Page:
Not Keeping Things “Zipped Up”: A Study of Fairness Regarding Employee Policies in Zip Tech Corporation

Benjamin Anderson, San José State University Caroline Chen, San José State University Meghna Virick, San José State University George Whaley, San José State University
April 13, 2021
North America
Human Resources & Organizational Behavior, Ethics & Social Justice
15 pages
human resources, non-fraternization policies, Business Ethics
Student Price: 
$4.00 (€3.75)
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A routine review of expense reports by the Internal Audit Department at Zip Tech Corporation inadvertently uncovered a workplace romance between an executive and a lower-level employee. Zip Tech had a non-fraternization policy and the employees admitted that they had violated the policy. The Internal Audit Department, Legal Department and the Chief Human Resource Officer (CHRO) were involved in the investigation but the CHRO stepped out of her typical advisory role and made the disciplinary decision. She fired the executive because his actions were a direct violation of the company’s policy, but reprimanded the lower-level employee. The case ends with the conflicted CHRO making her monthly report to the CEO in which she needed to justify her decisions. Readers are asked to assess the actions of Zip Tech decision-makers, the legal and ethical issues involved, and how decisions might have been improved.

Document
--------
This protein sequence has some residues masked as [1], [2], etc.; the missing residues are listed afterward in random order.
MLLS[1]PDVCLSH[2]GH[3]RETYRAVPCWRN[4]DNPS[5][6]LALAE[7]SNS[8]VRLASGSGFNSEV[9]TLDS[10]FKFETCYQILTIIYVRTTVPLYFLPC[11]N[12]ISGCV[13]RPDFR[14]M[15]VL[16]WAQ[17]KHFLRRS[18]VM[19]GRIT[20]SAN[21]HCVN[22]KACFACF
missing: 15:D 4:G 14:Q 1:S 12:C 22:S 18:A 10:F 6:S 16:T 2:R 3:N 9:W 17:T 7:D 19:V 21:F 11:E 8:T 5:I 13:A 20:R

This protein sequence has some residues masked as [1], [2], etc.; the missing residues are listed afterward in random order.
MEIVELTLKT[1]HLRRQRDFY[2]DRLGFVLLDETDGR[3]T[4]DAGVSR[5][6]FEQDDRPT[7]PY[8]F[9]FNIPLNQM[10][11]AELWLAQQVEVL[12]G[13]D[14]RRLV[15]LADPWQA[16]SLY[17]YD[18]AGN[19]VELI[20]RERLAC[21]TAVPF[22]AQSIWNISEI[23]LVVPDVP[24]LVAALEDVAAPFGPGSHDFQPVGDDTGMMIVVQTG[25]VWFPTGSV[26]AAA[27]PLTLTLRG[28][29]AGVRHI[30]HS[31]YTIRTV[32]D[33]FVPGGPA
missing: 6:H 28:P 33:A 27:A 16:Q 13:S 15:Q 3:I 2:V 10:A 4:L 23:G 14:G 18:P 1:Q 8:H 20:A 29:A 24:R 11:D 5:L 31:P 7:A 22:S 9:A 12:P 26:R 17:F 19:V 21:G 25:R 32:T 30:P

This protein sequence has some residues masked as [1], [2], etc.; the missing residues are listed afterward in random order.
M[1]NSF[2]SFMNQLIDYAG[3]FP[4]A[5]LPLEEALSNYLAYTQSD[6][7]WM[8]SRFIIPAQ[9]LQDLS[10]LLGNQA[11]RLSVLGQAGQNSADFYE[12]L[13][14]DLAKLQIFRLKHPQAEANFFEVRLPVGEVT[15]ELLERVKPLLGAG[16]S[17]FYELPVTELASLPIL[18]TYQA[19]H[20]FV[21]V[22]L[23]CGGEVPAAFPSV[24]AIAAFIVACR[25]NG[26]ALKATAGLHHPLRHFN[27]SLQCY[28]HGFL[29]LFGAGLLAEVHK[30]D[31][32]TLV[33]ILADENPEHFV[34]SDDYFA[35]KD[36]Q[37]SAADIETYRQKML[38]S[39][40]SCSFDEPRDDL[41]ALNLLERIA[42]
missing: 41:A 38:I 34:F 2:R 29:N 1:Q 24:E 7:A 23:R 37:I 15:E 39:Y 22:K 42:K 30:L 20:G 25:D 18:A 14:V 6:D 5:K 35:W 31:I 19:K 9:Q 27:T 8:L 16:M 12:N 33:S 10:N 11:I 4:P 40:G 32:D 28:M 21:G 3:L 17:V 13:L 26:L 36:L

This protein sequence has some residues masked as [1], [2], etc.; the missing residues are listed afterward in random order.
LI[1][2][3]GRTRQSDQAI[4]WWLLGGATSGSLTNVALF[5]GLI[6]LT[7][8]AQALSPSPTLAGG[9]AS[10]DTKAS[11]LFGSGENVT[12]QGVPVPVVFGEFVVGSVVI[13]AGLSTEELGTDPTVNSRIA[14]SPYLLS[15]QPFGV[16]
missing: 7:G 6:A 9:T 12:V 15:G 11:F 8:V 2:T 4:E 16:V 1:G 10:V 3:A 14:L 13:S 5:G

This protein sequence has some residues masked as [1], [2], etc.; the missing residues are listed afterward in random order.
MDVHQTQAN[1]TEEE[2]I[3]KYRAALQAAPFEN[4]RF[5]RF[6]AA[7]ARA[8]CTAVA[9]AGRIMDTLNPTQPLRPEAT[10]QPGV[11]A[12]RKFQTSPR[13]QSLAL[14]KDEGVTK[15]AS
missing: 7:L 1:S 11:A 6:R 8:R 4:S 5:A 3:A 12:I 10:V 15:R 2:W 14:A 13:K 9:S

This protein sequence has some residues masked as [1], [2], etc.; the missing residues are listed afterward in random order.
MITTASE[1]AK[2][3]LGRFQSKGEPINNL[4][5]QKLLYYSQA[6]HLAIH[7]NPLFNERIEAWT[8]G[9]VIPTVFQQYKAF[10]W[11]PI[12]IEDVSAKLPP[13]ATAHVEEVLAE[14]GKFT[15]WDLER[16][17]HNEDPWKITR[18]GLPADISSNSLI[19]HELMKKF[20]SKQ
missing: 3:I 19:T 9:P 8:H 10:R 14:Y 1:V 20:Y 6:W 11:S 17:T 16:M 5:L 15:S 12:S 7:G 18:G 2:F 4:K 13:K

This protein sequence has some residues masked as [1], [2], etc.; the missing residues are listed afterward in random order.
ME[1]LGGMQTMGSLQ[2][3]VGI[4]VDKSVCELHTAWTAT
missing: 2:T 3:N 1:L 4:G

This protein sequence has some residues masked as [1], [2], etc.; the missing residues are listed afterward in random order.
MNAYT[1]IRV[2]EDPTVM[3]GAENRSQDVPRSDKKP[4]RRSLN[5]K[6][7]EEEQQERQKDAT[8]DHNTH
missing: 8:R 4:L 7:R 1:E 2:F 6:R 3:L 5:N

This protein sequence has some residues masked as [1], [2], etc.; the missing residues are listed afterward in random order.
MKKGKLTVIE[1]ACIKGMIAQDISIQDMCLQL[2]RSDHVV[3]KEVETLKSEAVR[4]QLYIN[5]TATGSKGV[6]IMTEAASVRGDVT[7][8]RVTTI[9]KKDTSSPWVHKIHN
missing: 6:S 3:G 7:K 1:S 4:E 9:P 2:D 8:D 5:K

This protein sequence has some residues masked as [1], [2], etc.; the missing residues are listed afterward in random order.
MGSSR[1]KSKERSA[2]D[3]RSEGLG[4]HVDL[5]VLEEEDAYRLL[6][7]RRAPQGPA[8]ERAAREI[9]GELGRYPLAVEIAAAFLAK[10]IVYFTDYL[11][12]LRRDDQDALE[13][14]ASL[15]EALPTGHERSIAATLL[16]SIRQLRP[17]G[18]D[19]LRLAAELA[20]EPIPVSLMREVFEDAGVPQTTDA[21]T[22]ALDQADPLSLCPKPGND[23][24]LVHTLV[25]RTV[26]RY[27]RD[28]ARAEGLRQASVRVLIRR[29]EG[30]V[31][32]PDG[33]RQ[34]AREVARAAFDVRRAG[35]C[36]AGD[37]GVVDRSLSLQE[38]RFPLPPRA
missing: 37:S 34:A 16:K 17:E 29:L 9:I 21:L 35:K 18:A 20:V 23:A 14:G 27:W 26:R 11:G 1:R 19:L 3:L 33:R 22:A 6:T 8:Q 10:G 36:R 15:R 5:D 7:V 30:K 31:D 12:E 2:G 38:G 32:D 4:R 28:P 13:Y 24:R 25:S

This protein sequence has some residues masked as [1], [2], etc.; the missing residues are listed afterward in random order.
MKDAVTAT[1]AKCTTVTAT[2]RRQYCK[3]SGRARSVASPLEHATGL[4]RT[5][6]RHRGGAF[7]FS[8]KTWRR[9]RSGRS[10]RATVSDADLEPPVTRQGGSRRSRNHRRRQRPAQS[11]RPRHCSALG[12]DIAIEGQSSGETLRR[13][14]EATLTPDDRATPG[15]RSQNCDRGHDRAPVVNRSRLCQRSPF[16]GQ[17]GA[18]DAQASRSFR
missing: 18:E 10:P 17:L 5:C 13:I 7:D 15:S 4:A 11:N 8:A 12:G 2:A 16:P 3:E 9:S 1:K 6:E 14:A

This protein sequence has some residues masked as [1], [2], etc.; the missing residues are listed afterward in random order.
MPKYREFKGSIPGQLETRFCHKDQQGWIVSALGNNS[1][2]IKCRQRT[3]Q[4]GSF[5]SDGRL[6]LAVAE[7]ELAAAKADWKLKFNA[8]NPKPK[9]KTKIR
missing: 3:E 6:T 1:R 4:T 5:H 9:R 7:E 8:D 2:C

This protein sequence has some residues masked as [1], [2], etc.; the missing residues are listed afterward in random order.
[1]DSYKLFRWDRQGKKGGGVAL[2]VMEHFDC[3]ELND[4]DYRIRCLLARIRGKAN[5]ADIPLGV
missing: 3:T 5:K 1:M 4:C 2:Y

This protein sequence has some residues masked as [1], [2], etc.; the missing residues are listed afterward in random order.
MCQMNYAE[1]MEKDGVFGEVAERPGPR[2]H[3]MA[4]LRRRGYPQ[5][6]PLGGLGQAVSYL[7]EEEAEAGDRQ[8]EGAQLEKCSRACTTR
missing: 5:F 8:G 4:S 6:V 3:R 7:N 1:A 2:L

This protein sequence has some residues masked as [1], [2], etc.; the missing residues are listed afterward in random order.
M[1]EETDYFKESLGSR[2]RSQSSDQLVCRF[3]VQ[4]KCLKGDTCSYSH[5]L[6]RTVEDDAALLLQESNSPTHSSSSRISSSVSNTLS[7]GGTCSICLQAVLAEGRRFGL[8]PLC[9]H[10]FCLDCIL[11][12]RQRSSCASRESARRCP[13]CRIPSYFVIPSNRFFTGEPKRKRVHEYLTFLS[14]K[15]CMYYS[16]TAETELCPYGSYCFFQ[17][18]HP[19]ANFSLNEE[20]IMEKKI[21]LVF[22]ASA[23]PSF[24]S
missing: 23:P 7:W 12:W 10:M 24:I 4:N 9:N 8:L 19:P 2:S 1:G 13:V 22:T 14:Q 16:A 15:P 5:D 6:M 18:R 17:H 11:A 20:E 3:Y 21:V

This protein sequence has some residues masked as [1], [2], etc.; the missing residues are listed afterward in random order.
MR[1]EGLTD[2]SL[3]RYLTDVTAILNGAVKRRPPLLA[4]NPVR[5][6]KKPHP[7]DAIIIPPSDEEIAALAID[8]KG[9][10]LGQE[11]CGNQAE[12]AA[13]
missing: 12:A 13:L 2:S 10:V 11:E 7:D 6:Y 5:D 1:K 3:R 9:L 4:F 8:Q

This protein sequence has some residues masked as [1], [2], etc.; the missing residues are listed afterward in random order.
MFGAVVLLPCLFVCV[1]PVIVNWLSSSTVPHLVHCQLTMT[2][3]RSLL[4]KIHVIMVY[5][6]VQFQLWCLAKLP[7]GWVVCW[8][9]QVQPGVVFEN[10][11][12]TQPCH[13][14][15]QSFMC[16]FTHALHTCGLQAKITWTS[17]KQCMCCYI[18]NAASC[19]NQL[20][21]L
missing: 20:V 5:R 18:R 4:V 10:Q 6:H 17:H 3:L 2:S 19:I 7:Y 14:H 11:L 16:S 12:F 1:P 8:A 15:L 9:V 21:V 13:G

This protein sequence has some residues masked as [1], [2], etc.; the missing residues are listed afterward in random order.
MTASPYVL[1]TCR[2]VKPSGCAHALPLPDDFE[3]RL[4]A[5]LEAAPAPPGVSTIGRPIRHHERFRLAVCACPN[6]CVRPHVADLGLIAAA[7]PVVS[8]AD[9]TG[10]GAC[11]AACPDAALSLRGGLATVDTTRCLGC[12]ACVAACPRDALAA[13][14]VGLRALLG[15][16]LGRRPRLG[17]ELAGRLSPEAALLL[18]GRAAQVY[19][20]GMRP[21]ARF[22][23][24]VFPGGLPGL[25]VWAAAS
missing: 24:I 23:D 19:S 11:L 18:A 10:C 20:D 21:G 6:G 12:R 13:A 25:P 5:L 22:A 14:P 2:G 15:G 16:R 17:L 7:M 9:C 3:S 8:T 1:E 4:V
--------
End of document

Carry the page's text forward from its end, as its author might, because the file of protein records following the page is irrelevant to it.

Learning Outcomes: 
  1. Evaluate the role that company employment policies play in managing the human resources of firms in the technology industry.
  2. Demonstrate the ability to identify and differentiate the roles of employees in internal audit departments when investigating if an employee has violated company policies.
  3. Analyze a company’s ability to regulate its employees’ behavior in relation to the employees’ Constitutional right to privacy.
  4. Assess the external factors, such as legal issues and media scrutiny, which surround workplace romances and the decision to terminate employees when these romances violate company policies.
  5. Demonstrate the ability to examine and describe the legality and ethics of employee terminations when employees are found to violate corporate policies.

Application: The case is most appropriate in upper-level undergraduate courses in human resources, organizational behavior, or business ethics.